- Wastes gazillions of dollars
- Loss of productivity by confining folks who should be working
- Departure from sound medical practice which diminished the profession
- Emotional costs to the individuals and their families
- Unnecessary exposure to the risks of hospital life
How can this runaway train be brought under control? First, let’s try a little tort reform. Second, pay a flat rate for an ER visit. Under this model, if the ER physician orders an MRI on a patient with a back strain, the hospital swallows the cost. Finally, when hospitals are penalized financially for hospitalizing folks who should have been sent home, we will witness the miracle of a runaway train performing a U-turn on the tracks.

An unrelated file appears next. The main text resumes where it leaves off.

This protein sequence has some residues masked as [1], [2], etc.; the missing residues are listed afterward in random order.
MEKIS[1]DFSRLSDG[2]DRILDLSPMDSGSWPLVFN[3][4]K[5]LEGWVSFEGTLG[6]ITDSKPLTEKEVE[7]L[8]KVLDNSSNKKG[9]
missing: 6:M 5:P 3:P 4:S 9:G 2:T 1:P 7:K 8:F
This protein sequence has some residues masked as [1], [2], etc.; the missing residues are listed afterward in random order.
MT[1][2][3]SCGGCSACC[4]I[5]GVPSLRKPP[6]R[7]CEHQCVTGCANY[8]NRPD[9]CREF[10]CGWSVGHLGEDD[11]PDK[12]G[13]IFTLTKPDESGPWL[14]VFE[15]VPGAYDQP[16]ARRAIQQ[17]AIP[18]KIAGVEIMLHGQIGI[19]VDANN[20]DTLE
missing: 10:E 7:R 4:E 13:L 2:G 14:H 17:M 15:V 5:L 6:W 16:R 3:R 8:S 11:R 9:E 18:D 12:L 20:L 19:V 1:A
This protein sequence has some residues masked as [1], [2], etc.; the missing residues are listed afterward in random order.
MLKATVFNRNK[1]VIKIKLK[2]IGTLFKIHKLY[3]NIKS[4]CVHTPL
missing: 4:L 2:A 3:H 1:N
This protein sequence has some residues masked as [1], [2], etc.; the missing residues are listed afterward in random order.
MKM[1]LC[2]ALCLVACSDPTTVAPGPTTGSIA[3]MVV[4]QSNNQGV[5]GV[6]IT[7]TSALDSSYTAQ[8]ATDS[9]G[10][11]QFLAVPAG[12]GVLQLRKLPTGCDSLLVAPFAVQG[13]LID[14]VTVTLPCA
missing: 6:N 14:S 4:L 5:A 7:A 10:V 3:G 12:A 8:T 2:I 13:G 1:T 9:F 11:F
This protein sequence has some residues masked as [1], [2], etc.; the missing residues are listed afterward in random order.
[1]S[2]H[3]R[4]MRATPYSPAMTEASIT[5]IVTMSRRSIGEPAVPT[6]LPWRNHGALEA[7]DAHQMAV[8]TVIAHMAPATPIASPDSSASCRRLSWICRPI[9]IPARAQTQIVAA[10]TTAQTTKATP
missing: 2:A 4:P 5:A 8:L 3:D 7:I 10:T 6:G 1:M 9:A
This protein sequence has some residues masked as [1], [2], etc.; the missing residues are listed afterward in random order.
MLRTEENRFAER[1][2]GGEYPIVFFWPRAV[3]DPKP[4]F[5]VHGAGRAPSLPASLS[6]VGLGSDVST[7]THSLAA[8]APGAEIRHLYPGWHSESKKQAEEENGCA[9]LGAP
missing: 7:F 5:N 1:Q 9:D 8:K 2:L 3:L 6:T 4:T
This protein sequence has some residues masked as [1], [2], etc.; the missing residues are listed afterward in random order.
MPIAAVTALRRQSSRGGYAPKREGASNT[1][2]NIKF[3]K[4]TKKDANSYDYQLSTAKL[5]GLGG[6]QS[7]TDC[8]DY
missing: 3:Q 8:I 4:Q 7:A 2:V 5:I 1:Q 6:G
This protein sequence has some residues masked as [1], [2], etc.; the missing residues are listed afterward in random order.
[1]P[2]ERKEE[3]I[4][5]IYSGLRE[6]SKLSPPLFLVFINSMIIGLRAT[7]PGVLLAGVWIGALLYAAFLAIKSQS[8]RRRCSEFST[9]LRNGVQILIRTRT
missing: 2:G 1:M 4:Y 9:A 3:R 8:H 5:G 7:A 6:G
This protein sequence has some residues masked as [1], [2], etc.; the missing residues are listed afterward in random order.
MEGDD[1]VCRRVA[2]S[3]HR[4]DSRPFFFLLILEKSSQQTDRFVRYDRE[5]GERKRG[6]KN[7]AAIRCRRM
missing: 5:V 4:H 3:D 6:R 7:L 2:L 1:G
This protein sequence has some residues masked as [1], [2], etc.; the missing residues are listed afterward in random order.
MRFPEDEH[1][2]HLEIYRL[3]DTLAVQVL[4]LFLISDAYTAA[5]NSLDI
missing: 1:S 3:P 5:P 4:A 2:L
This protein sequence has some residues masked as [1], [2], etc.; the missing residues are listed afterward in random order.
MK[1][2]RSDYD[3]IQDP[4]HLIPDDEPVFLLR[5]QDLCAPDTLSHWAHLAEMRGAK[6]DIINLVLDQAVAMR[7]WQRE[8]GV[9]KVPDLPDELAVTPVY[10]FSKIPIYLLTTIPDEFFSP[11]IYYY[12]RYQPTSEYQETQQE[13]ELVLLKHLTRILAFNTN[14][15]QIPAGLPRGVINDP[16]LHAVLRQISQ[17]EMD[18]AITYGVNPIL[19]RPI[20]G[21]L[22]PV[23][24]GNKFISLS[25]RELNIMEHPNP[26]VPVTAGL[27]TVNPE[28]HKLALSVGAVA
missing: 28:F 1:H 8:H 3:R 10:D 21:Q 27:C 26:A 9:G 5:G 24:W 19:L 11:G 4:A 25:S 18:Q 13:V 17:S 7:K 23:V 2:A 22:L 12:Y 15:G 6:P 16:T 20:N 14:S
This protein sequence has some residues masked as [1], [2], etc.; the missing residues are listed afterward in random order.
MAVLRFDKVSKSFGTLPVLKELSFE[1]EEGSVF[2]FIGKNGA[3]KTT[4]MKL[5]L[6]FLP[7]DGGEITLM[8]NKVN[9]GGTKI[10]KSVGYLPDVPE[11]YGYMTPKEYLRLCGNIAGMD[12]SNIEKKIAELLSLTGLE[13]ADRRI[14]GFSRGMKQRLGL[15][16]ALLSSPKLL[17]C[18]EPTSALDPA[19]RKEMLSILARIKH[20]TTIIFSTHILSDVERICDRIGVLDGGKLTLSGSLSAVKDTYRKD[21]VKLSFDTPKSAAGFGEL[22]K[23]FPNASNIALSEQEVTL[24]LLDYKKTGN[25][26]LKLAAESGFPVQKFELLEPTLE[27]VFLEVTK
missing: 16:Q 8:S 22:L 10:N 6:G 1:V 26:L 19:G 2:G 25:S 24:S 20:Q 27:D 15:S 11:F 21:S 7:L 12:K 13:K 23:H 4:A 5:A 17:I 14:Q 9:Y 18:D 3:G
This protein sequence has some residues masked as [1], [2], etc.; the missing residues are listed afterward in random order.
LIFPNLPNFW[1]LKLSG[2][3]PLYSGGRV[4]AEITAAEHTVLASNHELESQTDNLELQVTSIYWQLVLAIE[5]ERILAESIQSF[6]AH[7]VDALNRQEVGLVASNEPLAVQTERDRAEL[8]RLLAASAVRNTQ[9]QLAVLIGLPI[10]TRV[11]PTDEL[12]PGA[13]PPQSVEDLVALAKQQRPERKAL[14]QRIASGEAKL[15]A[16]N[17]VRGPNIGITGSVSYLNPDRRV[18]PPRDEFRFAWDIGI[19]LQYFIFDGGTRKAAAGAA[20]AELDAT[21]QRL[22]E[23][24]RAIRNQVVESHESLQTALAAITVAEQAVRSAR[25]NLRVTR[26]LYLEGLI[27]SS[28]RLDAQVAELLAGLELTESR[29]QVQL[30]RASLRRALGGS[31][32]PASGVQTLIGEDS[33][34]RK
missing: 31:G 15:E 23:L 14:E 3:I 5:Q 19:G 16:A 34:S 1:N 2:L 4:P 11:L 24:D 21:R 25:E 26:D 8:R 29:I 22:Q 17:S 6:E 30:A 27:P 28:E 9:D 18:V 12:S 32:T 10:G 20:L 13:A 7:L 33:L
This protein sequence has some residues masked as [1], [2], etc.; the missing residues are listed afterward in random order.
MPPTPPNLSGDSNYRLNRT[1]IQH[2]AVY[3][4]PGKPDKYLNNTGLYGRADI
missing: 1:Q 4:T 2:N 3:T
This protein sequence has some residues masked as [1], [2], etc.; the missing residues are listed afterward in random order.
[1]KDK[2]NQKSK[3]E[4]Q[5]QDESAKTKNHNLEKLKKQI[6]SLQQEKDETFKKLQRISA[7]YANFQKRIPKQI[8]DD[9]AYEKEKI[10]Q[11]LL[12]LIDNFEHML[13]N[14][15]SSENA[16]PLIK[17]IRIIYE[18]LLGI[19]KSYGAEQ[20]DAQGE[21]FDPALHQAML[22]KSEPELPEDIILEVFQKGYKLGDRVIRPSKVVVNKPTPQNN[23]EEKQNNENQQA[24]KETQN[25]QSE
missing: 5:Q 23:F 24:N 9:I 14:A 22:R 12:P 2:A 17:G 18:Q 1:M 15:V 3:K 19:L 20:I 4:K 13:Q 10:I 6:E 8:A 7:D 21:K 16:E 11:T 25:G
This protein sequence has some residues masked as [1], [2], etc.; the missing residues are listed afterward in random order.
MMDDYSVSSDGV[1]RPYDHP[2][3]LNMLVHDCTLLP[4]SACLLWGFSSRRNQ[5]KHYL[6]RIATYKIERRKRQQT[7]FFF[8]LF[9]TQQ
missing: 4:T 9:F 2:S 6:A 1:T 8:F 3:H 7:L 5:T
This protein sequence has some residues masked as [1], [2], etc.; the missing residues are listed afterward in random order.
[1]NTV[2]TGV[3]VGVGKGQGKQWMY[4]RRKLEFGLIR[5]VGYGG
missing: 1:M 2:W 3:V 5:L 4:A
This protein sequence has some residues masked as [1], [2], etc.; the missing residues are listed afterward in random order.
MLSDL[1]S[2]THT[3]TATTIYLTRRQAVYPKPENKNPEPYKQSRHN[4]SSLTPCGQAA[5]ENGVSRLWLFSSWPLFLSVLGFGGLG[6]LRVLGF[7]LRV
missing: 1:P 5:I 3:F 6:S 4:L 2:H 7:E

While the Rand Corporation’s results are not earth shaking on its face, my intuition, insider’s knowledge and a tincture of cynicism all converge on the conclusion that for too many patients the ER has become a portal of entry in the hospital. Is the greater good served if the ER is a revolving door or barricade?